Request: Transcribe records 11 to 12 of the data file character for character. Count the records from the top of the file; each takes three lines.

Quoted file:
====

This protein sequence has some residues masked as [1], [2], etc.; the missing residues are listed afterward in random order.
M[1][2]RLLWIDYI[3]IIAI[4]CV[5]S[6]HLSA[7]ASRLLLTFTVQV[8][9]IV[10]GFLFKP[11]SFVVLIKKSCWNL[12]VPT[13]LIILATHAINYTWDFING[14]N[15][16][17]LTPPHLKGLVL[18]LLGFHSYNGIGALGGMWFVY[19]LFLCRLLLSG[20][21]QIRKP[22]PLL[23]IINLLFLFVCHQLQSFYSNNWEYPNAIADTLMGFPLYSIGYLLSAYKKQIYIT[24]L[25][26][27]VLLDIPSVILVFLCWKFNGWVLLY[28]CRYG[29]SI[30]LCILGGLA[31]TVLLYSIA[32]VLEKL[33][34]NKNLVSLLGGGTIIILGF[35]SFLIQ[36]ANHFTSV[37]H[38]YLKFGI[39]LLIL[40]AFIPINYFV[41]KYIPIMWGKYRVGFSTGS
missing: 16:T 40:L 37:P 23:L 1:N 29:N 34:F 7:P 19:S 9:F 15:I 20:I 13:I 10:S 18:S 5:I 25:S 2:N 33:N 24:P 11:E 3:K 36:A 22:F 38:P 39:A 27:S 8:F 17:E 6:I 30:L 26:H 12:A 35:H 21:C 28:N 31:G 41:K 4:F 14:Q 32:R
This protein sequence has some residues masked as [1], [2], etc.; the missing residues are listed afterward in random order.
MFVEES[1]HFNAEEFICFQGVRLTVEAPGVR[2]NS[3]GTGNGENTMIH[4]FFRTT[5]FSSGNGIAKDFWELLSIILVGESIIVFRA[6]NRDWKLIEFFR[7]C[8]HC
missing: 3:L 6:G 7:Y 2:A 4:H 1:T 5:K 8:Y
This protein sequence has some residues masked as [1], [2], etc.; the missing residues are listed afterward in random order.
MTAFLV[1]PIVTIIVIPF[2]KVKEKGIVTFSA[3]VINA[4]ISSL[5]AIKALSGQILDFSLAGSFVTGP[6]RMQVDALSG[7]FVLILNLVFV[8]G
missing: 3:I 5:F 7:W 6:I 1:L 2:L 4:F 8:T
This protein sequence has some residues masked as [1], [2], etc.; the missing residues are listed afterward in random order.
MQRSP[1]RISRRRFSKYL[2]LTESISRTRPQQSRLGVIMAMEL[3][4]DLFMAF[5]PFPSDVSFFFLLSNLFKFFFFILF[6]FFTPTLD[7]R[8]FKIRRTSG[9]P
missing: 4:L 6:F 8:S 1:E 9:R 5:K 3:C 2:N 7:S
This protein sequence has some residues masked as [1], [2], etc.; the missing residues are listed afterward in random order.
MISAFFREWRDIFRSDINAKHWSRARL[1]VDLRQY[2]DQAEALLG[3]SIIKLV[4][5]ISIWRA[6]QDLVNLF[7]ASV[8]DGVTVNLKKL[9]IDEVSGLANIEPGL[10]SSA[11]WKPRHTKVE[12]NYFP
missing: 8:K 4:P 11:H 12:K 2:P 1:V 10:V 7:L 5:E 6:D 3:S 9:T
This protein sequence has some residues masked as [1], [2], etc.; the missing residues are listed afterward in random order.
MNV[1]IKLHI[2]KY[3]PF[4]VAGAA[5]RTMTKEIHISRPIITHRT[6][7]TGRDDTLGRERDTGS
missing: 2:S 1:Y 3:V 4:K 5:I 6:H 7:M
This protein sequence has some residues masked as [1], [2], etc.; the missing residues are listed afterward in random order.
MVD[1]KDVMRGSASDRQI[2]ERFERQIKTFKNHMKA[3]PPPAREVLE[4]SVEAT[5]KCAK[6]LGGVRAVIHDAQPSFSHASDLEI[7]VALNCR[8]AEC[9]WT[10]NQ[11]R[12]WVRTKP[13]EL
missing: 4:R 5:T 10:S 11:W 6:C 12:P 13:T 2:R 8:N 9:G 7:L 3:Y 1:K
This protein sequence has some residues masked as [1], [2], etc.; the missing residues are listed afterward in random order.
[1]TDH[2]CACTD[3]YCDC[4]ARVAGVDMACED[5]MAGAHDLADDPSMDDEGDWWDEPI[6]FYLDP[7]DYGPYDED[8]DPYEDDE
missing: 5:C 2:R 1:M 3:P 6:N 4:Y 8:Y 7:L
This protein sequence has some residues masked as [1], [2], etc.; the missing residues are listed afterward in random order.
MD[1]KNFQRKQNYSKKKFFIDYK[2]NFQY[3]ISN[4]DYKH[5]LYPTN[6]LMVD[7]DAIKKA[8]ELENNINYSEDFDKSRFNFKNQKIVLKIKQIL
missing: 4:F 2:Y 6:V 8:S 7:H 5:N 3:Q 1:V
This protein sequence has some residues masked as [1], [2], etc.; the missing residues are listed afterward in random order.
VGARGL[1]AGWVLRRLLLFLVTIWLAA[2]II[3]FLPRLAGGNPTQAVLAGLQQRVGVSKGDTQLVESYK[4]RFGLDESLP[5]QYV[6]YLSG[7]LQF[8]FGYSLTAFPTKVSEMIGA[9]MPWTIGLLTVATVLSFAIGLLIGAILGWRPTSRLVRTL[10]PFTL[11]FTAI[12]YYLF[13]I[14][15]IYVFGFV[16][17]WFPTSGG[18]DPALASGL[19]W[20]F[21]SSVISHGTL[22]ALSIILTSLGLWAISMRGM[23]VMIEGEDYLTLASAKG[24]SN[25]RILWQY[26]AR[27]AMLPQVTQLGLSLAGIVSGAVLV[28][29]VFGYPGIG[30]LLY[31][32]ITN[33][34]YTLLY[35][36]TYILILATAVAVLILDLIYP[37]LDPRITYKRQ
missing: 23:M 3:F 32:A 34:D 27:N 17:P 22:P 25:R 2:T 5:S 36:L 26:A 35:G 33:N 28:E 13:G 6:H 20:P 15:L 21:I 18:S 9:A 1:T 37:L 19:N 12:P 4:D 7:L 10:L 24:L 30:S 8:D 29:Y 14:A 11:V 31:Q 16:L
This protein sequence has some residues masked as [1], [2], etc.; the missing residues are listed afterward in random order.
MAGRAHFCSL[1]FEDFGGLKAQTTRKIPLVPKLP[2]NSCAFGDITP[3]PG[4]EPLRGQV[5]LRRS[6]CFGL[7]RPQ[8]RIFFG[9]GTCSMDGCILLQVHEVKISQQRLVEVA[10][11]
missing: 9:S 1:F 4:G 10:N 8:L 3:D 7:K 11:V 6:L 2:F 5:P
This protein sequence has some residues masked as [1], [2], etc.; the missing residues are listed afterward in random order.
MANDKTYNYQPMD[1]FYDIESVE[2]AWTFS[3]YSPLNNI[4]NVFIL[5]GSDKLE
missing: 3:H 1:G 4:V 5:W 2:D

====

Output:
This protein sequence has some residues masked as [1], [2], etc.; the missing residues are listed afterward in random order.
MAGRAHFCSL[1]FEDFGGLKAQTTRKIPLVPKLP[2]NSCAFGDITP[3]PG[4]EPLRGQV[5]LRRS[6]CFGL[7]RPQ[8]RIFFG[9]GTCSMDGCILLQVHEVKISQQRLVEVA[10][11]
missing: 9:S 1:F 4:G 10:N 8:L 3:D 7:K 11:V 6:L 2:F 5:P
This protein sequence has some residues masked as [1], [2], etc.; the missing residues are listed afterward in random order.
MANDKTYNYQPMD[1]FYDIESVE[2]AWTFS[3]YSPLNNI[4]NVFIL[5]GSDKLE
missing: 3:H 1:G 4:V 5:W 2:D